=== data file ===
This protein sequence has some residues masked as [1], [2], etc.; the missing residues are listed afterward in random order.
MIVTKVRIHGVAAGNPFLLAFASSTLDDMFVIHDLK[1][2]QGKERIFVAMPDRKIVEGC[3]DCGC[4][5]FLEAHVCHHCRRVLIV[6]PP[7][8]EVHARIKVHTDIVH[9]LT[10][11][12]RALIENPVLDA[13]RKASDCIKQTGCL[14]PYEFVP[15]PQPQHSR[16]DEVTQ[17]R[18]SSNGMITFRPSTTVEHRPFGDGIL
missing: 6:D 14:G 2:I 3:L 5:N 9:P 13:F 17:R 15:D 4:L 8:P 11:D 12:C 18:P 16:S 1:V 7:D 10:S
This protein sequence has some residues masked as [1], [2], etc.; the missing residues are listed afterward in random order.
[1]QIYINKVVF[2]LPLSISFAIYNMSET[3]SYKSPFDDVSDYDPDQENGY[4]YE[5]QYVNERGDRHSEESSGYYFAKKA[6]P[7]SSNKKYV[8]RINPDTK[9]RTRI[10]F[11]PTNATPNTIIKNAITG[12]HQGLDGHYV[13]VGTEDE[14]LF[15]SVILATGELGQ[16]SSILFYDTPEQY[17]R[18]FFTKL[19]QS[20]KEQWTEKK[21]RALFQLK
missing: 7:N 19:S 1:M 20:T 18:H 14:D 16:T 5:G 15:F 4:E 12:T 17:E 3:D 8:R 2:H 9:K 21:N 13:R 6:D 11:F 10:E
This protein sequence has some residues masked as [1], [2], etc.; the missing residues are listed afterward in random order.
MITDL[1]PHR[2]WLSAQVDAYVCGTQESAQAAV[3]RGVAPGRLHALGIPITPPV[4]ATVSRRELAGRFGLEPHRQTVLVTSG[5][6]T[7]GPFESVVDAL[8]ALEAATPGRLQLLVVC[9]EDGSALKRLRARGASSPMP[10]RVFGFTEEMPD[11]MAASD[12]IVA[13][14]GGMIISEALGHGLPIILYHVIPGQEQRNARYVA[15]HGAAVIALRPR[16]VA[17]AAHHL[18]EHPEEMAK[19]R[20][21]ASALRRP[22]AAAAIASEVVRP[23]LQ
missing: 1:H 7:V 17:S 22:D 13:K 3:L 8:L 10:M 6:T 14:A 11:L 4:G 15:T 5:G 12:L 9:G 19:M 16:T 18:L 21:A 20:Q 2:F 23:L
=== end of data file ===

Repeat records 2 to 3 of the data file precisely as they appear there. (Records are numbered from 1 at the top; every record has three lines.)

This protein sequence has some residues masked as [1], [2], etc.; the missing residues are listed afterward in random order.
[1]QIYINKVVF[2]LPLSISFAIYNMSET[3]SYKSPFDDVSDYDPDQENGY[4]YE[5]QYVNERGDRHSEESSGYYFAKKA[6]P[7]SSNKKYV[8]RINPDTK[9]RTRI[10]F[11]PTNATPNTIIKNAITG[12]HQGLDGHYV[13]VGTEDE[14]LF[15]SVILATGELGQ[16]SSILFYDTPEQY[17]R[18]FFTKL[19]QS[20]KEQWTEKK[21]RALFQLK
missing: 7:N 19:S 1:M 20:T 18:H 14:D 16:T 5:G 15:F 4:E 12:T 17:E 3:D 8:R 2:H 9:K 21:N 13:R 6:D 11:F 10:E
This protein sequence has some residues masked as [1], [2], etc.; the missing residues are listed afterward in random order.
MITDL[1]PHR[2]WLSAQVDAYVCGTQESAQAAV[3]RGVAPGRLHALGIPITPPV[4]ATVSRRELAGRFGLEPHRQTVLVTSG[5][6]T[7]GPFESVVDAL[8]ALEAATPGRLQLLVVC[9]EDGSALKRLRARGASSPMP[10]RVFGFTEEMPD[11]MAASD[12]IVA[13][14]GGMIISEALGHGLPIILYHVIPGQEQRNARYVA[15]HGAAVIALRPR[16]VA[17]AAHHL[18]EHPEEMAK[19]R[20][21]ASALRRP[22]AAAAIASEVVRP[23]LQ
missing: 1:H 7:V 17:S 22:D 13:K 3:L 8:L 10:M 6:T 14:A 11:L 4:G 15:T 5:G 12:L 9:G 19:M 16:T 18:L 21:A 20:Q 2:F 23:L